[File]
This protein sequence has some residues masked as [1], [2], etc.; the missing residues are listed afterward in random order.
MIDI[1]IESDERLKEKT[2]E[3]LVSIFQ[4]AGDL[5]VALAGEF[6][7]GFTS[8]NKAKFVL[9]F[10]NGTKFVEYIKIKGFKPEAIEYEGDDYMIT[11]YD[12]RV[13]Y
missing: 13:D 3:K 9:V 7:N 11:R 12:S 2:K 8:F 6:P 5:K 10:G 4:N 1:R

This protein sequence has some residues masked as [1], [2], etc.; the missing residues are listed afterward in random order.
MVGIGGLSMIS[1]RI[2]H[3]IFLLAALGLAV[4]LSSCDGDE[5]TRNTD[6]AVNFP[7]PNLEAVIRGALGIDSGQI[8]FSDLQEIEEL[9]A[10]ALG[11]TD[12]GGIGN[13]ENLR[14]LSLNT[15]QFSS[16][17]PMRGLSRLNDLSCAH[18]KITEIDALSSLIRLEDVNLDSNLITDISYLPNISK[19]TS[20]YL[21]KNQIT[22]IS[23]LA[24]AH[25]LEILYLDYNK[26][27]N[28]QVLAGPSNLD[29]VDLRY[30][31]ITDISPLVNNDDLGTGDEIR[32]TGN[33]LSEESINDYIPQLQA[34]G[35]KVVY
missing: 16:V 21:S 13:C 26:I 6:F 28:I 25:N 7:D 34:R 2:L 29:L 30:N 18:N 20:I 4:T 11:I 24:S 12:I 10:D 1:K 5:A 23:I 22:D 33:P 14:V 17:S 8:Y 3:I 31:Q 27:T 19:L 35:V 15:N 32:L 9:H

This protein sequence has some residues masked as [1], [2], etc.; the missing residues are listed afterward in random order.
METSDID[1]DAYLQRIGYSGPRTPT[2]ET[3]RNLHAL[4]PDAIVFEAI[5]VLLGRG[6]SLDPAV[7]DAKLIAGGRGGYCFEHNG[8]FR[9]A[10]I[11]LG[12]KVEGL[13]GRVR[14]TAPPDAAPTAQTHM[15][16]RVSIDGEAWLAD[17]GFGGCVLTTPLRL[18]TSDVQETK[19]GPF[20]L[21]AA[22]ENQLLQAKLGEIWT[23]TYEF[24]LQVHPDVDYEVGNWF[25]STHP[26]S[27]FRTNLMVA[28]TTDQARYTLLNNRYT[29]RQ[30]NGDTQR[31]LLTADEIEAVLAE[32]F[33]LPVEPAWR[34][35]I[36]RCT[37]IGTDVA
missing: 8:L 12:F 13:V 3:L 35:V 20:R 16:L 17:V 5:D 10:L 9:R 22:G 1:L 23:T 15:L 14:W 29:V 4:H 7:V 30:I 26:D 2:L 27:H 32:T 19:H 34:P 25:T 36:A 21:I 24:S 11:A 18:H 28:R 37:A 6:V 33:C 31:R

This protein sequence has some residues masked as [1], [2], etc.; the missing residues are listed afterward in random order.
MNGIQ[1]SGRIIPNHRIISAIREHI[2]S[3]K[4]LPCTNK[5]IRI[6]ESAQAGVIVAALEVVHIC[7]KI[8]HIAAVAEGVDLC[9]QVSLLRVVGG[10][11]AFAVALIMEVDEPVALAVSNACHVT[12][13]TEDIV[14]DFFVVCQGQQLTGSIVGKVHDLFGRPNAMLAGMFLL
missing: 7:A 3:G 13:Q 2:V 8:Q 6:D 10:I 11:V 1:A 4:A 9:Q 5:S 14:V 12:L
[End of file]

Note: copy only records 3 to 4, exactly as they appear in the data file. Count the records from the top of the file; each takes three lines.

This protein sequence has some residues masked as [1], [2], etc.; the missing residues are listed afterward in random order.
METSDID[1]DAYLQRIGYSGPRTPT[2]ET[3]RNLHAL[4]PDAIVFEAI[5]VLLGRG[6]SLDPAV[7]DAKLIAGGRGGYCFEHNG[8]FR[9]A[10]I[11]LG[12]KVEGL[13]GRVR[14]TAPPDAAPTAQTHM[15][16]RVSIDGEAWLAD[17]GFGGCVLTTPLRL[18]TSDVQETK[19]GPF[20]L[21]AA[22]ENQLLQAKLGEIWT[23]TYEF[24]LQVHPDVDYEVGNWF[25]STHP[26]S[27]FRTNLMVA[28]TTDQARYTLLNNRYT[29]RQ[30]NGDTQR[31]LLTADEIEAVLAE[32]F[33]LPVEPAWR[34][35]I[36]RCT[37]IGTDVA
missing: 8:L 12:F 13:V 3:L 35:V 20:R 16:L 17:V 5:D 10:L 9:R 22:G 1:L 23:T 15:L 14:W 29:V 4:H 7:V 30:I 26:D 2:L 27:H 32:T 19:H 34:P 25:T 36:A 21:I 24:S 11:A 18:H 28:R 37:A 6:V 33:C 31:R

This protein sequence has some residues masked as [1], [2], etc.; the missing residues are listed afterward in random order.
MNGIQ[1]SGRIIPNHRIISAIREHI[2]S[3]K[4]LPCTNK[5]IRI[6]ESAQAGVIVAALEVVHIC[7]KI[8]HIAAVAEGVDLC[9]QVSLLRVVGG[10][11]AFAVALIMEVDEPVALAVSNACHVT[12][13]TEDIV[14]DFFVVCQGQQLTGSIVGKVHDLFGRPNAMLAGMFLL
missing: 7:A 3:G 13:Q 2:V 8:Q 6:D 10:I 11:V 1:A 4:A 9:Q 5:S 14:V 12:L